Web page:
Westerns were some of the first movies ever made, and they never really seem to go out of style. Look no further than your multiplex for confirmation — Cowboys and Aliens is opening this weekend. And at the Detroit Film Theatre on Saturday, there is also the opportunity to see one of the most significant and influential of the genre on the big screen: Stagecoach.
I’ve never been a huge fan of Westerns, but it is rare that one is as influential as Stagecoach. This is one of those movies that seems cliché-ridden because it has been borrowed from so many times. The plot may sound familiar even if you haven’t seen it: In the 1870s, a group of people from all walks of life board a westbound stagecoach. Everyone is worried about Geronimo’s Apaches attacking, but for various reasons must make the trip anyway. They are escorted by a marshal and along the way pick up an outlaw, the Ringo Kid, who has escaped from prison to avenge the murder of his family.
The characters are familiar: the disgraced doctor (Thomas Mitchell), the outlaw (John Wayne), the woman of ill repute (Claire Trevor), the society lady (Louise Platt), the dim bulb (Andy Devine), the pompous bank manager (Berton Churchill), the marshal (George Bancroft), the gambler (John Carradine), and the fastidious city gent (Donald Meek). Its conventions have been adopted, not only in westerns, but in nearly every other genre as well. For instance, the idea of people from varied walks of life being thrown together in life-threatening circumstances has been recycled endlessly. I am reminded of the Airport movies and Blazing Saddles; other reviewers have mentioned Hitchcock’s Lifeboat, The Maltese Falcon, Hotel, and Joss Whedon’s unfortunately-short-lived TV series Firefly. And Orson Welles allegedly screened it 70 or more times before he made Citizen Kane.
But the same elements that we now take for granted would have seemed novel when the film was released in 1939, as did its social commentary, which hadn’t really been employed in a Western before. The stagecoach is rife with socio-economic tensions. The lady refuses to sit with the prostitute. The Civil War wasn’t that long ago; the gambler and the doctor were on opposite sides. Director John Ford’s sympathies clearly lie with the outcasts — the doctor, the prostitute, and the outlaw — and there is much here that questions whether “civilization” is really civilized.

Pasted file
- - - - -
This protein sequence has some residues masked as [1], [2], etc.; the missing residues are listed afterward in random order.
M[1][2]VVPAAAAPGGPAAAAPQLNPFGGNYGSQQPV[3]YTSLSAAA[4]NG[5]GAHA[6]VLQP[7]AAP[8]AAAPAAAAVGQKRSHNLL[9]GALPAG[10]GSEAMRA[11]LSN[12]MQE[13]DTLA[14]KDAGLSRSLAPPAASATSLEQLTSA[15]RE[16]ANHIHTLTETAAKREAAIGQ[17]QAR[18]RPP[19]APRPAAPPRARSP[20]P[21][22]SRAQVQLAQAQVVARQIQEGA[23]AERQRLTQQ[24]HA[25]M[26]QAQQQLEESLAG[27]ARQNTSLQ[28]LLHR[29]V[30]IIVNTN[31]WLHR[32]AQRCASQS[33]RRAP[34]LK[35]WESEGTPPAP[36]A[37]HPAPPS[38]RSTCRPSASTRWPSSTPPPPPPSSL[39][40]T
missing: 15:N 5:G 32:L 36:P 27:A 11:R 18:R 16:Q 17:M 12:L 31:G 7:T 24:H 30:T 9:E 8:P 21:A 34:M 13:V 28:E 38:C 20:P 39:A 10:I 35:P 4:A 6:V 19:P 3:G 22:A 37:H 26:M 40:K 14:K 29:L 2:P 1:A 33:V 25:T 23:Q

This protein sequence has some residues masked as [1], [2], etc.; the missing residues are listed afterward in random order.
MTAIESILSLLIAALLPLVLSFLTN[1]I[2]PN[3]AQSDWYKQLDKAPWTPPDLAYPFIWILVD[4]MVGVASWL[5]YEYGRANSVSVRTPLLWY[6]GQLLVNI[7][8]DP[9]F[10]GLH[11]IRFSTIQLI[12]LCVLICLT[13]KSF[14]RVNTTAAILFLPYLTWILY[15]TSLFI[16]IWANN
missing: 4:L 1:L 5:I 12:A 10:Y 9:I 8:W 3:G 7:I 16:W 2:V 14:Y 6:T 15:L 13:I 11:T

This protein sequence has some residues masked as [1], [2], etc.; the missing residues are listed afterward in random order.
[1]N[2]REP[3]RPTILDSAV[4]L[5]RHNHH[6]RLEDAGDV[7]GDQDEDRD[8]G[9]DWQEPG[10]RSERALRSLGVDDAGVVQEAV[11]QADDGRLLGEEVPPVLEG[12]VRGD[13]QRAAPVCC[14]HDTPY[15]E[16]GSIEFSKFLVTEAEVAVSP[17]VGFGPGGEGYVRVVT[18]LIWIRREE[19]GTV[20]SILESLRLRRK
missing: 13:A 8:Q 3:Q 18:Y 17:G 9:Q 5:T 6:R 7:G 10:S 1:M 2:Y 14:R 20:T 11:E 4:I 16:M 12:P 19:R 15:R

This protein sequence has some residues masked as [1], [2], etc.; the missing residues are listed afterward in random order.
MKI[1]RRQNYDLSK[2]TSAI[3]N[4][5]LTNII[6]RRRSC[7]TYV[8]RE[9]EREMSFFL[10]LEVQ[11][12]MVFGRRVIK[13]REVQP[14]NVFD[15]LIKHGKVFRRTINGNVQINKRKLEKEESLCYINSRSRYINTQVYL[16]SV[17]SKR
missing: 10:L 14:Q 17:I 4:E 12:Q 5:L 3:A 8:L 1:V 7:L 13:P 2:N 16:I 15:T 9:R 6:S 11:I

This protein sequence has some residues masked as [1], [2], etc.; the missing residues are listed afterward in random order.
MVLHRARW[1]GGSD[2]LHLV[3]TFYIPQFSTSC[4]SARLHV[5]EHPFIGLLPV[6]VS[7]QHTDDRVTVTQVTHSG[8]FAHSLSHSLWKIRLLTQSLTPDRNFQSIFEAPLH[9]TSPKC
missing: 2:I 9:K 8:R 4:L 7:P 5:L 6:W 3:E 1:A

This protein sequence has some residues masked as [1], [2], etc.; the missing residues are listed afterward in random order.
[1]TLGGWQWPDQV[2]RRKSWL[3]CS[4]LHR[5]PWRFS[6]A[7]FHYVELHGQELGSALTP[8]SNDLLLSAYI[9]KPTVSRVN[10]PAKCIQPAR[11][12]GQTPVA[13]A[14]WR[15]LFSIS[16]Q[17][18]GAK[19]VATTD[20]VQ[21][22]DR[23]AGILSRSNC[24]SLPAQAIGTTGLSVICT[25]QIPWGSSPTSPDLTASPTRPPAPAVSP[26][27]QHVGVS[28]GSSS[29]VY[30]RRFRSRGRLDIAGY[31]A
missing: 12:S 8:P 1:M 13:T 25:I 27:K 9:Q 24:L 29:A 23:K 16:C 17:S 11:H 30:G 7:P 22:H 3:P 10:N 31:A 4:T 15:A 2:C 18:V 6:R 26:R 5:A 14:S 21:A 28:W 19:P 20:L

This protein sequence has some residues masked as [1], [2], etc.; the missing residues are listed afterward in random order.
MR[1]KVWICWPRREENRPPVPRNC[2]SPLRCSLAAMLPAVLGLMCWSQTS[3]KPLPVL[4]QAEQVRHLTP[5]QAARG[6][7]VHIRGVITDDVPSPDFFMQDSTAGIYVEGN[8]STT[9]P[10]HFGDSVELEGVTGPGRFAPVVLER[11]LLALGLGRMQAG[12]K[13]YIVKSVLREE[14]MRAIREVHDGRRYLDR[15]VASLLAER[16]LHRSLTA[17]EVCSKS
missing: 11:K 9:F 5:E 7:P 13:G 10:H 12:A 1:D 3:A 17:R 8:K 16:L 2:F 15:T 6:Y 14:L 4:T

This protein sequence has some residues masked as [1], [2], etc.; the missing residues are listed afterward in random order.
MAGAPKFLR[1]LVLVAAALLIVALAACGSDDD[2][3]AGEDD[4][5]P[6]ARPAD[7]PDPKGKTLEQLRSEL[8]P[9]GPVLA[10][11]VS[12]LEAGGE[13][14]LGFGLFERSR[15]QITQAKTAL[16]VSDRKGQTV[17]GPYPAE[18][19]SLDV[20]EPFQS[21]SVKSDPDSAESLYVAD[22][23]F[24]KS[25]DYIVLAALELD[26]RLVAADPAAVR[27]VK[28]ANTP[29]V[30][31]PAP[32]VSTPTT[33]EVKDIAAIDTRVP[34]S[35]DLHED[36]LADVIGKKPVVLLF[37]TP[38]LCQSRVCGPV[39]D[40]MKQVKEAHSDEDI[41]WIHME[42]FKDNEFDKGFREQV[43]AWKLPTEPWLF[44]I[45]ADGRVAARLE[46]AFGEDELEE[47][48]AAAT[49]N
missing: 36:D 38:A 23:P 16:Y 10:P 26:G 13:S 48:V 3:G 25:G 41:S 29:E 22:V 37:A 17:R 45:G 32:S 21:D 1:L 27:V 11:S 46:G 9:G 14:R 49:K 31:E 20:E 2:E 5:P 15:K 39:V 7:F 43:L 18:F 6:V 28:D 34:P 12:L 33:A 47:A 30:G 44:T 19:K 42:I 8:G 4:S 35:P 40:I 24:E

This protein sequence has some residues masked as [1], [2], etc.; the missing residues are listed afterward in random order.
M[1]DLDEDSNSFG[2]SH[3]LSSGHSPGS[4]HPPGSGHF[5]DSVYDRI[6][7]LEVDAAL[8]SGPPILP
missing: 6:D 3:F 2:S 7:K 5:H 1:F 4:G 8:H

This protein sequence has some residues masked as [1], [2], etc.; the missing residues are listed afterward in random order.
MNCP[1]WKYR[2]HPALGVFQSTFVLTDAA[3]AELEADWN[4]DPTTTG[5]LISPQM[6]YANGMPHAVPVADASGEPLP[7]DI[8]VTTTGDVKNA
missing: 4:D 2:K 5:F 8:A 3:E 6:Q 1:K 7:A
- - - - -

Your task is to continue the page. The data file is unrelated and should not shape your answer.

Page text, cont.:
And something about it stays fresh. The characters manage to transcend their stereotypes, mostly due to sophisticated storytelling and great acting. The drunken doctor and the city gent redeem themselves. The secret, possibly scandalous connection between the society lady and the gambler is only ever hinted at, with looks and gestures. The outlaw leads by example.
Wayne, as the outlaw, gives one of his best performances. Sometimes his later Western characterizations seem almost self-parodying, but this one is fresh and likable, and he has solid chemistry with Trevor. It’s interesting that reportedly producer Walter Wanger was reluctant to cast Wayne because The Big Trail, Wayne’s first starring role, also a western, was a big flop. Wanger may also have been reluctant to increase his risk because Westerns were less popular since the advent of sound, due to the difficulty of recording outdoors. Ford pushed for casting Wayne, and then, rumor has it, so stressed him out during the filming, that Wayne forgot he was acting with more lauded talent like Trevor and Mitchell. Whatever Ford did, it worked. Wayne held his own, and this film, the 80th of his career, made him a star.
This film was and is also remarkable for its setting. John Ford loved Monument Valley in Arizona; this is the first of many films he eventually shot there. Whether it was the stunning natural beauty of the area or its remoteness from studio interference that took his fancy is anyone’s guess. But it is certain that the setting and the film will both look their best on the big screen, as they were meant to be seen.